Beaver natures master builders
Blessed with the finest set of front teeth, the skull, jaw, neck and surrounding muscles, it seems have been perfectly designed to carry out cutting down trees. The beaver has two main uses for trees - a source of food and materials required to build lodges and dams. Depending on the kind and size of trees beavers are efficient and purposeful when gnawing away into the bark. Small saplings up to two inches can be brought down with just a few bites. Bigger diameter trees the beaver takes chips out similar to the way an axe would make on a tree trunk. The cutting method of the beaver starts with a downward bite. The front teeth dig in and rips at a chip as soon as its loosened up enough. Each cut the beaver moves around the trunk.
Small trees the beaver will cut close to the ground on all fours leaving mini stumps low to the ground. Larger trees it gets up on its hind legs using the tail as a brace with the forearms gripping the tree. The head cuts at an angle cutting downwards at first then moving sideways around the tree. The size of trees the beaver can bring down have measured up to 3 feet in diameter. Once the tree is fallen other members of the family can cut and remove small branches for food or lodge and dam building. Tree felling can be dangerous even for the beaver. They can sense a little just before the tree starts to move but beavers have been found killed under the tree they were felling.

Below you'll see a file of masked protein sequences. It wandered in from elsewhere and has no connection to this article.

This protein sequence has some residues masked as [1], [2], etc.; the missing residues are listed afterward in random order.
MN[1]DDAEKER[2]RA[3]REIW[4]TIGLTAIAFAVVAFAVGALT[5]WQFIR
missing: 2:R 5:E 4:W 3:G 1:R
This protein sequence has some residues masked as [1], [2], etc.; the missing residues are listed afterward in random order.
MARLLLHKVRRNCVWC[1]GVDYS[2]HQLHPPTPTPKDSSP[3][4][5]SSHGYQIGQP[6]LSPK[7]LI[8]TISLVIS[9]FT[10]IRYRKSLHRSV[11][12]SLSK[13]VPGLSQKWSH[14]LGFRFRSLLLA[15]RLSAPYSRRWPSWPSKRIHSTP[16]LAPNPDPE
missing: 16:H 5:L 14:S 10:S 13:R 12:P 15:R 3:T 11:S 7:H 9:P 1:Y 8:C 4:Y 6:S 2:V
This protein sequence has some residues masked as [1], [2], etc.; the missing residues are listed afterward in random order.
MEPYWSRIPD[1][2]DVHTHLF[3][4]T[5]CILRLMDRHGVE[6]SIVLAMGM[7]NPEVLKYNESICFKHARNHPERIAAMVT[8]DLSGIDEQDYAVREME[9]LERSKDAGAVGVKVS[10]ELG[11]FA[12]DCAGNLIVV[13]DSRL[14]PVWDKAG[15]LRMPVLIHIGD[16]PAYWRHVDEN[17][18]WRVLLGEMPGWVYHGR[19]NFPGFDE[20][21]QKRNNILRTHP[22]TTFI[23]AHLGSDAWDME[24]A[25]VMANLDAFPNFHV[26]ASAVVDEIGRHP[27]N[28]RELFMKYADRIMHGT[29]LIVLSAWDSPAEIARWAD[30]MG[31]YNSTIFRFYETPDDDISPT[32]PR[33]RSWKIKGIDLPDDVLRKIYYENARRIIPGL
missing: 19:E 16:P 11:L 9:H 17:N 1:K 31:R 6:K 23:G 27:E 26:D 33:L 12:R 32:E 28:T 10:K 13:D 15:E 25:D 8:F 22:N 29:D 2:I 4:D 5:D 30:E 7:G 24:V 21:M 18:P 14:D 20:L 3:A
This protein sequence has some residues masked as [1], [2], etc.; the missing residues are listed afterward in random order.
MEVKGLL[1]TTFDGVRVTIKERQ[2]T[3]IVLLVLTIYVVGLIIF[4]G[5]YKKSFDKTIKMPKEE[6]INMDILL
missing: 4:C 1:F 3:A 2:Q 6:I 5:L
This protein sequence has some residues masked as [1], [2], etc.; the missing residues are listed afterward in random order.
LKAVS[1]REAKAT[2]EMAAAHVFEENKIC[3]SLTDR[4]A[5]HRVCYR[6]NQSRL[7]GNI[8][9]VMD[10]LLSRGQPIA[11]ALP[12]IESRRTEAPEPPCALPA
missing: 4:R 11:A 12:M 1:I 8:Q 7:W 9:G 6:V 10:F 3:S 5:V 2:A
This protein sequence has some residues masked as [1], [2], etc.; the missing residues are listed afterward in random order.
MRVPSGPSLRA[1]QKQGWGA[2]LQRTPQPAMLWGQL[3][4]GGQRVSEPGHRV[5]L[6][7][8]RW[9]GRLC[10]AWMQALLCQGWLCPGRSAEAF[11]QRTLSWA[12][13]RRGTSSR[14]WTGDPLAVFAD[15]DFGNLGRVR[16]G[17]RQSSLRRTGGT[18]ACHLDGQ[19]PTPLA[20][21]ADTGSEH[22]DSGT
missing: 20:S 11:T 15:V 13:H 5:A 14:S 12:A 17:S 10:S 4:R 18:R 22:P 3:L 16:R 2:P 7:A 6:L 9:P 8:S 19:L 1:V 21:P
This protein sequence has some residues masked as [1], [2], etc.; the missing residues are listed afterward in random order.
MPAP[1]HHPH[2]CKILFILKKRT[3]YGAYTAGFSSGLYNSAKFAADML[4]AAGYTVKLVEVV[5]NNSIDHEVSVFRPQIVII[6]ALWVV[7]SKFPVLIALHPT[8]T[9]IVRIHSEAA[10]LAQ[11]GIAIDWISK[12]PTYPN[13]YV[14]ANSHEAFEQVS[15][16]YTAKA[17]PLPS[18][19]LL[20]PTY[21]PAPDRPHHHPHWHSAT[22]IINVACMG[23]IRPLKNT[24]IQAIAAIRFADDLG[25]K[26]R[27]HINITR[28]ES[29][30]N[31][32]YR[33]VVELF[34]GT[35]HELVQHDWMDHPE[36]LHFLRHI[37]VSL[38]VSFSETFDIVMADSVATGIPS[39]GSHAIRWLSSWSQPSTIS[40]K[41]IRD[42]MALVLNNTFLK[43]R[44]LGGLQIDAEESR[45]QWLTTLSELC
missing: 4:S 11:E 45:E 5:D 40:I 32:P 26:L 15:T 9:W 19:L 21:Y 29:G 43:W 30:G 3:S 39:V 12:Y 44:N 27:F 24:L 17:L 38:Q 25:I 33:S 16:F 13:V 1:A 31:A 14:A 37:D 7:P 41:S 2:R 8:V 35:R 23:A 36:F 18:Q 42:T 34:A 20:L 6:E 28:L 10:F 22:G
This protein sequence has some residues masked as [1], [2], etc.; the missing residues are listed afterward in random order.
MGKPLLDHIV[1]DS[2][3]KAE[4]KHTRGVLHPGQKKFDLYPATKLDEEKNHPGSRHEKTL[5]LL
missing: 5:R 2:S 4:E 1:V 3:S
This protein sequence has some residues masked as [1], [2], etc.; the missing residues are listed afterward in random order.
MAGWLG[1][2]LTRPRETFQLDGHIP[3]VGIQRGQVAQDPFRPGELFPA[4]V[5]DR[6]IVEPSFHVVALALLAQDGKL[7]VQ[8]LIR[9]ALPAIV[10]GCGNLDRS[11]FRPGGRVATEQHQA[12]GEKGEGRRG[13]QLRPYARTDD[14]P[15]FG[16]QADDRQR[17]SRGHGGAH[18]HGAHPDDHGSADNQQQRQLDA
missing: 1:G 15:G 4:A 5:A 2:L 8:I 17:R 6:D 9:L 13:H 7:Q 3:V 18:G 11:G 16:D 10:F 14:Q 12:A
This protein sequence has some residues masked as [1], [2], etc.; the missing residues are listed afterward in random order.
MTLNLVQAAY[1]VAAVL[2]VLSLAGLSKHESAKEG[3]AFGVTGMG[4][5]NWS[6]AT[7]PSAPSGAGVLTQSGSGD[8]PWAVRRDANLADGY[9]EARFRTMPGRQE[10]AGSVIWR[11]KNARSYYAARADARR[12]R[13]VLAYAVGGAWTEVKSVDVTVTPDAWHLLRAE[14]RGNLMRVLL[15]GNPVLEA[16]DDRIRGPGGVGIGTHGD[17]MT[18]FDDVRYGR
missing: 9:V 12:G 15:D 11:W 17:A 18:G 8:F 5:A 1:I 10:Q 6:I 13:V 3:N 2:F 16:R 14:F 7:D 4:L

Once the tree is felled the beavers cut and drag the branches over the land leaving a worn pathway sometimes as long as 50 yards to the water if trees in an area are not close enough they may start building canals to swim along and keep out of sight from predatores.